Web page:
Before starting a mystery shop for a client we like to scope the store to see how they operate. Here is an example mystery shopping gyms. It’s not in the normal questionnaire format of a mystery shop but it will give you an idea of what we look for.
The findings below don’t just apply to mystery shopping gyms but can equally apply to tyre stores, banks, or any consultative sales process.
This is a classic example of where the service was nice and the customer would probably score it 9 or 10/10. But there were some glaring errors which would lead to loss of sales. Surveys don’t tell the whole story.
A sales process is a guide, not a railway track.
Here’s what happens when a sale stays on the tracks more than it should.
Alternative video link here.
Phone call morning of Monday September 20, 2019
John answered the call in 8 rings. (Not bad but not great)
He mentioned [Brand] and his name.
He quickly arranged a booking for 2pm the same day. So far so good.
I was late for the appointment (around the corner).
Mary called me at 2pm precisely to ask if I was still coming in.
This was a pleasant and rare occurrence.
I entered the gym at 2:10pm.
External and interior were spotless.
Was greeted by three people standing around the reception counter and introduced to everyone.
I was then invited to complete a registration form.
The registration form wasn’t well printed. The first few characters down the left side were cut off.
Mary came over as I completed the form. She introduced herself again and asked questions about how I found and some other conversation starting questions.
We then started discussing my goals and diet (which happens to be Keto).
She also pointed out her transformation photo on the wall and talked about her own personal journey (she used to be a client).
After about 10 minutes of discussion Mary asked if I wanted to “walk around”.
We walked up the stairs (she let me walk first) as we continued talking.
At the top of the stairs she mentioned it was a small space but more than adequate for how [Brand] operate.
We did not walk around the room. We stood in the middle and talked.
After a while she asked if I wanted to sit down, so I sat on what looked like a black plastic version on the pedestals used in Olympics ceremonies. These were likely used for step training.
I was not shown any equipment and not shown the changerooms.
I was not told about opening hours (I had to ask).
Mary talked about the 30 minute sessions with the PT twice a week. She also had a glossy folded brochure mapping the journey over the 11 weeks.
She didn’t refer to the brochure much and I never got to hold it. Note: it would have been better to let me hold the brochure and have her walk through the points relevant to me.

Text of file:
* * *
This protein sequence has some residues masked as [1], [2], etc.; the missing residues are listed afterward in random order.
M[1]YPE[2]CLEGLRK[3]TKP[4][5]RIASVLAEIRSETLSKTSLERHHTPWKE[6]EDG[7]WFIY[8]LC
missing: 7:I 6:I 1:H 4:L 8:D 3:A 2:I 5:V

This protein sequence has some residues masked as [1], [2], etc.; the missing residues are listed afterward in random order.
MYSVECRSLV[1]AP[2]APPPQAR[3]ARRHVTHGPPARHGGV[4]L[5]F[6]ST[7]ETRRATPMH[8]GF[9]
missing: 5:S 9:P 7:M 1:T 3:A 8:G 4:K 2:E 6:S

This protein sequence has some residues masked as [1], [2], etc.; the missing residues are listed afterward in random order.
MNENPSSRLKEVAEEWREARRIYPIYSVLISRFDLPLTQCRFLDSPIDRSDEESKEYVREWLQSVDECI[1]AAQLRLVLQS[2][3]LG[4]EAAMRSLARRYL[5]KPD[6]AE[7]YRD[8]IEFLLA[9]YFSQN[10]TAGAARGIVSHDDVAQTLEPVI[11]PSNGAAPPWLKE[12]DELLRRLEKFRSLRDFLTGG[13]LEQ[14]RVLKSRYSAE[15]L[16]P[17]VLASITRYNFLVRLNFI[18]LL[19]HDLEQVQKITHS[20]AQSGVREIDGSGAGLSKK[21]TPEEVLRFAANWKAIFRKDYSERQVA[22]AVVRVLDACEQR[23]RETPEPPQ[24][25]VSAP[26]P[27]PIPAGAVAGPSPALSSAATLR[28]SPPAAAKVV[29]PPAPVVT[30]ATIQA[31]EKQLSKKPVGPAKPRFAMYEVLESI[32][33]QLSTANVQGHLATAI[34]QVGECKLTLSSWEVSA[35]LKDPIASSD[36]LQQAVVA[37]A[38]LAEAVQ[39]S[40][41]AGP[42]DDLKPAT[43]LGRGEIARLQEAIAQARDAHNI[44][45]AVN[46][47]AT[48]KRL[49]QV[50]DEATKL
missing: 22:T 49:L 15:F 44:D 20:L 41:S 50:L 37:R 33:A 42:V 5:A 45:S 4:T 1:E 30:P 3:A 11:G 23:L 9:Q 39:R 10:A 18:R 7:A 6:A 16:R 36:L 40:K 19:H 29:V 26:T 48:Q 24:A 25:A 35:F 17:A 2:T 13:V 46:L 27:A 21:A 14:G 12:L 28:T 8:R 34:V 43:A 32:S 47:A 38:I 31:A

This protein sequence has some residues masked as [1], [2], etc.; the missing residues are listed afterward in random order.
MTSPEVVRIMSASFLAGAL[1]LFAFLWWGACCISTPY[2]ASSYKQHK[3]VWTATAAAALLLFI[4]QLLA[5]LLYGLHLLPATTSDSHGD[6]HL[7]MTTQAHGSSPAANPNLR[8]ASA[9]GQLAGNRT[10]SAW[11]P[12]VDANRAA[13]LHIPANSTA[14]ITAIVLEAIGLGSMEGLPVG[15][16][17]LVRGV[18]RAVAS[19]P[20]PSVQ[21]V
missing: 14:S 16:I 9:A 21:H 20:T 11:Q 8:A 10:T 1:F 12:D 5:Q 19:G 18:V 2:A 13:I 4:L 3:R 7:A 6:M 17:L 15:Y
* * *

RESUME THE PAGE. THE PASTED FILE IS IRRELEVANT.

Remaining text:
I mentioned that I’m enthusiastically Keto but she didn’t mention it during the sale. I was turned off the gym offering because she mentioned nutrition programs which seemed to not fit the way I want to eat. There was no mention of adjusting the programs. The nutrition approach seemed canned and inflexible
She also mentioned that before and after shots were part of the journey as I lost weight.
However, I said I don’t want to lose weight. My aim was to have resistance training.
So again, it seemed I was being fit into a formula, despite being told everything was personalised.
Mary then walked through the pricing written on the back of my registration form.
- 11 weeks at $70 per session with an option of $56 per session for a 6-month contract with use of the gym at any time.
- $200 once off start-up fee which includes 4 sessions. 2 of the sessions are consultative (body scan and nutrition).
She asked if I had any other questions and went quiet, waiting for me to talk – perhaps part of the [Brand] sales process.
I asked a few questions and she asked if I wanted to proceed. I said I was going to ‘fish around’ town a little more.
She reiterated that it’s great value for what you get.
She twice mentioned that she would follow-up in a couple of days.
I was given a business card but not given pricing and walked away literally empty handed. Again it would have been useful to give me an aspirational brochure or pricing.
I would not have bought (which is a shame because in real life I am looking) because the diet and program seemed regimented and focused on weight loss, despite me stating that was not the aim.
Visit ended 2:40pm and I never got a call back. Such a wasted opportunity.
Whether you are mystery shopping gyms or tyres, you need to stay on path but not stuck in the tracks.
Here’s a sneak peek at some reporting below.